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About the RFS Code Update

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On Dec. 7, 2022, City Council unanimously adopted amendments to the Renewable Fuel Standard, Portland City Code Chapter 16.60, which reduces dependence on nonrenewable fossil fuels, by increasing the required percentage of renewable fuels blended with petroleum diesel sold in the city of Portland.
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Project purpose and implementation 

Burning diesel fuel in vehicles and off-road equipment is Portland’s fourth largest source of carbon emissions: about 14% of total local emissions. The largest consumers of diesel fuel are businesses that use construction equipment, run large fleets, or have freight operations. However, today there are viable renewable fuel alternatives that are cost effective and available in Oregon. This project will displace dirtier diesel fuels with cleaner, renewable options.

This update is critical to meeting the City of Portland’s climate and renewable energy goals and is included in the City’s 2022-2025 Climate Emergency Workplan, which lists the City’s priority actions over the next three years. In addition to these reductions, this policy provides immediate air quality improvements by reducing diesel particulate matter, which is a harmful pollutant directly impacting the health of Portlanders.

Biofuels are any fuel derived from plant or animal matter rather than fossil-fuel based sources, such as decomposed plants and animals found under the Earth’s crust. “Biofuels” and “renewable fuels” are used interchangeably. The three primary biofuels are:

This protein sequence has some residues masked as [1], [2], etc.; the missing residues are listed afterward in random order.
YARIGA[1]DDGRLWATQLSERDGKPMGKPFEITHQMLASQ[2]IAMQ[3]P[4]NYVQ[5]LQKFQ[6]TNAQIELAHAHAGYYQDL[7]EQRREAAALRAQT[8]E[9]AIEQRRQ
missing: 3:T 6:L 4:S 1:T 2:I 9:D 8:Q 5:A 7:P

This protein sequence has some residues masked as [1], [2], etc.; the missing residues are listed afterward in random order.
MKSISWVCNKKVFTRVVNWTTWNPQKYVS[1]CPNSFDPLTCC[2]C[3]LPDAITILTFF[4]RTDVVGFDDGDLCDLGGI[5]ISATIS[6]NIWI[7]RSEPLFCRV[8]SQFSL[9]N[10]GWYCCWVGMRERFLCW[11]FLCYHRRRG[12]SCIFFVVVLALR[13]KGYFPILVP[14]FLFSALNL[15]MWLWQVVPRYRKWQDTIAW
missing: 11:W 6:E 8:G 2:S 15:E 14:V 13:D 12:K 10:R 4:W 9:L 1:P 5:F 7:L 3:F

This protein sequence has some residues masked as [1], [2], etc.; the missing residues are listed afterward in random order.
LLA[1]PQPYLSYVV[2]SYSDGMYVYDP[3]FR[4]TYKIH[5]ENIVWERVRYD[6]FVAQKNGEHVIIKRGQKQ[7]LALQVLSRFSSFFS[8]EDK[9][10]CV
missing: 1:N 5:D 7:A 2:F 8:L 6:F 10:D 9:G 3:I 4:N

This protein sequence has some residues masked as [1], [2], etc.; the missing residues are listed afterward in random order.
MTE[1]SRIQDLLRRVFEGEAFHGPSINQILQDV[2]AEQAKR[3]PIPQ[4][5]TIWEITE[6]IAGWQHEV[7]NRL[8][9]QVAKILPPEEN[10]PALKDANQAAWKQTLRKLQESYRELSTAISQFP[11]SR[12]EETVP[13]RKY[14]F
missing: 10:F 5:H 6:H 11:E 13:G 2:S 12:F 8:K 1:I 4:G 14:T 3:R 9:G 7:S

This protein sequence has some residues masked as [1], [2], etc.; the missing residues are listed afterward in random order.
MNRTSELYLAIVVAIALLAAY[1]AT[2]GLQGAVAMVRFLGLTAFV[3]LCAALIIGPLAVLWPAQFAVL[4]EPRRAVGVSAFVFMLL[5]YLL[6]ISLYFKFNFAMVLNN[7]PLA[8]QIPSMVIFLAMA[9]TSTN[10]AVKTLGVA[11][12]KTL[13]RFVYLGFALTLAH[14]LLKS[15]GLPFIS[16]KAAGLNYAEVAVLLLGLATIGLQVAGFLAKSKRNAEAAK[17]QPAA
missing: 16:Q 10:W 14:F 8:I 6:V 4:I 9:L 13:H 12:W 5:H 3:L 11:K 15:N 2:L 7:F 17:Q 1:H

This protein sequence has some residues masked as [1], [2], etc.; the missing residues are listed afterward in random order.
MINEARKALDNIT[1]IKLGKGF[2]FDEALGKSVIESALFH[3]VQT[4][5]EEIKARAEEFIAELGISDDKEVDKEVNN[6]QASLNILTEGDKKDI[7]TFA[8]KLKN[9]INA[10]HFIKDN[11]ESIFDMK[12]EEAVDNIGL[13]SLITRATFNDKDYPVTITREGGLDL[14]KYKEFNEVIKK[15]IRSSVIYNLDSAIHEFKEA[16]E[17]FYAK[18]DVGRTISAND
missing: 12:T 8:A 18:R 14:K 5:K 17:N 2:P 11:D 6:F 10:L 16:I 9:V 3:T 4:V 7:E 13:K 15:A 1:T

1. Biodiesel
  2. Renewable diesel
  3. Ethanol

Updating Portland’s Renewable Fuels Standard is a straightforward and efficient way to replace dirtier diesel fuels with cleaner, renewable options; improve human health by removing a substantial amount of diesel particulate; and advance a local, circular, inclusive economy that is more independent from the global fossil fuel industry.

At full implementation, the proposal would replace 99% of petroleum diesel sold in the city with renewable fuels, including renewable diesel and biodiesel by 2026 (see Table 1 below).

The City will ensure the renewable fuels used in Portland are lower carbon across their entire lifecycle by adding a carbon-intensity standard, which is aligned with the Oregon Department of Environmental Quality (DEQ) Clean Fuels Program. The proposed carbon-intensity standard will exclude most biofuels made directly from agricultural products, instead favoring reused and recycled products that have lower lifecycle carbon emissions.

This code amendment will immediately help to reduce local carbon emissions by directing all retailers of petroleum diesel fuel to increase the percent of renewable fuels that are blended with all petroleum diesel products sold in Portland. Due to the phased-in approach, the City does not anticipate an increase in prices at the pump.

Thanks to credits generated through the State Clean Fuels Program, renewable fuels, like biodiesel, are already more affordable than petroleum diesel fuel. The phase-in schedule allows increased supply to meet demand over the next four years. In the event of technical or economic circumstances that could impact supply or price, City code grants Bureau of Planning and Sustainability (BPS) interim rule authority to temporarily amend the code and adjust renewable fuel blends.

While the future of vehicle transportation is electric, this code amendment does not address vehicle electrification. The majority of heavy-duty vehicles that this policy addresses do not have viable electric alternatives available on the market. Increasing the blends of renewable fuels used today can achieve some near-term carbon emission reductions. Furthermore, requiring renewable fuels, especially those produced in Oregon, helps to keep dollars in our local community and support local businesses. This update also helps reduce diesel particulate matter pollution that disproportionately effects communities of color and low-income populations along highways, arterials, and freight corridors.